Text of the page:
Mar 232018
 

Today is World Meteorological Day (WMD – ominous acronym!!) celebrating the founding of the World Meteorological Organization (WMO) on this date in 1950.  It is the successor to the International Meteorological Organization (IMO), which was founded in 1873. WMO is the specialized agency of the United Nations for meteorology (both weather and climate), operational hydrology and related geophysical sciences. Its current Secretary-General is Petteri Taalas and the President of the World Meteorological Congress, its supreme body, is David Grimes. The Organization is headquartered in Geneva.

On 23rd March 2017, WMO released a completely revised and updated electronic version of the International Cloud Atlas — https://web.archive.org/web/20170525194647/https://www.wmocloudatlas.org/home.html — combining 19th century traditions with 21st century technology. The International Cloud Atlas was first published by WMO predecessor, IMO, in 1896. The new version contains hundreds of images submitted by meteorologists, photographers and cloud lovers from around the globe. It includes new classifications, including volutus, a roll cloud; clouds from human activities such as the contrail, a vapor trail sometimes produced by airplanes; and asperitas, a dramatic undulated cloud which captured the public imagination. It also features meteorological phenomena such as rainbows, halos, snow devils and hailstones.

Today would be a good day to have a teaching moment with someone who confuses weather and climate and says things like, “This winter has been really cold and snowy; how can climate change be real?” There are plenty of them, so you will have your work cut out for you. The theme for 2018 is “Weather Ready; Climate Smart.”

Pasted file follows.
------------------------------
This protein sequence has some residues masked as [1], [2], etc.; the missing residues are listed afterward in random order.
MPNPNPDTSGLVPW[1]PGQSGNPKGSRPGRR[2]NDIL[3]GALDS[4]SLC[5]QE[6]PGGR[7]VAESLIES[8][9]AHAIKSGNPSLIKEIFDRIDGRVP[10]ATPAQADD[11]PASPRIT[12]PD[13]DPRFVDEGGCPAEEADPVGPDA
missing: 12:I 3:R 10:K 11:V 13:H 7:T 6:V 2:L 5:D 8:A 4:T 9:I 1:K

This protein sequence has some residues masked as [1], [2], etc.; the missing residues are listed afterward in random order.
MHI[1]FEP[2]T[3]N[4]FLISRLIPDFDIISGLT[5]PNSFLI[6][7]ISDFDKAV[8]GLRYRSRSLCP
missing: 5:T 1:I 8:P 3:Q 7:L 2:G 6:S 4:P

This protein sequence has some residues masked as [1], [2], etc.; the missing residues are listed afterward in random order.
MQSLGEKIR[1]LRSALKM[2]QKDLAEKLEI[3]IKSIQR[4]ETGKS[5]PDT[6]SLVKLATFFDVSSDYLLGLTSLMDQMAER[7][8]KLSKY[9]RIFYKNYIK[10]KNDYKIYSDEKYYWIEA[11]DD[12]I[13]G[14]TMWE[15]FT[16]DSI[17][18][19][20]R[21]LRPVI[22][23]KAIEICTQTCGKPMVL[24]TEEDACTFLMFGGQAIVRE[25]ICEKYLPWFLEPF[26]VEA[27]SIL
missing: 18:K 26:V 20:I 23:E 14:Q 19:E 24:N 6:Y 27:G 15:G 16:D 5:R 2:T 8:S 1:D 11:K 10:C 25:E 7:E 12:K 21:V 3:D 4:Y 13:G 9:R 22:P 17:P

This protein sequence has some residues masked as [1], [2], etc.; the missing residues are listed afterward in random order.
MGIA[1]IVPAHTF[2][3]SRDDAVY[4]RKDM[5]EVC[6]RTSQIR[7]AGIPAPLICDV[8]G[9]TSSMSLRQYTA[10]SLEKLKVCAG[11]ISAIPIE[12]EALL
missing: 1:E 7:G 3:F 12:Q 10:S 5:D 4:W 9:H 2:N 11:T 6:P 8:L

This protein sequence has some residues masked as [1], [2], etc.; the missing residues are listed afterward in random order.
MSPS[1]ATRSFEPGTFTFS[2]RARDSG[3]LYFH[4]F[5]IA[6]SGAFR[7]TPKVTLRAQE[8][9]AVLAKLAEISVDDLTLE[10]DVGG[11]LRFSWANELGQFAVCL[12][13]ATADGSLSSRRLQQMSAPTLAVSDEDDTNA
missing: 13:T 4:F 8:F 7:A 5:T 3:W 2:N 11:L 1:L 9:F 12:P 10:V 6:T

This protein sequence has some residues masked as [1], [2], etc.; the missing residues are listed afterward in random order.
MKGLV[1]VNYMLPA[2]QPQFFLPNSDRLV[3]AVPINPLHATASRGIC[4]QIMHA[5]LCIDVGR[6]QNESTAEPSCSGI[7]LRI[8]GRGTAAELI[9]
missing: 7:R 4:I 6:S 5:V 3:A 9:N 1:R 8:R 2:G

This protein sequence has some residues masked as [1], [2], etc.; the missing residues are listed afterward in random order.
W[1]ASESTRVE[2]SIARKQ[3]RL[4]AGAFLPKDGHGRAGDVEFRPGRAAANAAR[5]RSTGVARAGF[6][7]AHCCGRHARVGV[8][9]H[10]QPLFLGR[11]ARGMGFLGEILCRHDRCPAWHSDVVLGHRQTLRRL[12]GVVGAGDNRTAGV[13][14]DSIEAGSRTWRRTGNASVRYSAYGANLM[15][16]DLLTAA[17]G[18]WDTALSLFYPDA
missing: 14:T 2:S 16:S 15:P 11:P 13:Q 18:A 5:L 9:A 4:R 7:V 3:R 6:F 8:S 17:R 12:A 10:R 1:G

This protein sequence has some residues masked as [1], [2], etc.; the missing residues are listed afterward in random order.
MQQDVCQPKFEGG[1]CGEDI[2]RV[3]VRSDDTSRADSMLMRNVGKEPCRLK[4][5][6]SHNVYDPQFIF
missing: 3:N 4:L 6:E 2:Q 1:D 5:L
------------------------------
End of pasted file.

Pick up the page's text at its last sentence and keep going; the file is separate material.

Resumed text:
What recipe would make you “weather ready” today? It will very much depend where you are. It is always 32˚C during the day here in Phnom Penh (which reminds me that if you live in a benighted country that still uses Fahrenheit for weather reports, you might want to take some time to get used to Celsius). My old home in New York has been experiencing snow storm after snow storm this year, and it looks as if they are dreaming of a White Easter. Actually, whether it is snowing or baking hot, I always enjoy hearty soups (yes, I know, I am weird). To be ready for anything, especially if you are snowed in and making do with what you have, I always enjoy what I call “throw-everything-in-a-pot soup.” I have some on the stove right now. Some people in the US call it refrigerator soup (that is, pull everything out of the refrigerator you can find and simmer it up together). The difference for me is that I put in dried legumes, pasta, sauces, and vegetables from my garden, along with stuff knocking around in the refrigerator.

I usually start with a chicken stock base and add whatever meat or bones I have available. If I am using dried legumes they have to go in first because they need to cook for several hours (lentils, a little less). The trick is to time the addition of ingredients:

First: meats and dried legumes

Second: vegetables

Third: pasta

The pasta is last because I like it just al dente when served.  The absolute key to throw-everything-in-a-pot soup is taste, taste, taste. You need to adjust flavorings regularly according to the underlying taste of the stock. I may add soy sauce, Worcestershire sauce, parsley, mushroom ketchup, and various herbs and spices depending on how the stock base is evolving. This is a real test of your culinary skills. If you are not careful you can wind up with something hideous. You can also end up with something magical. Have at it.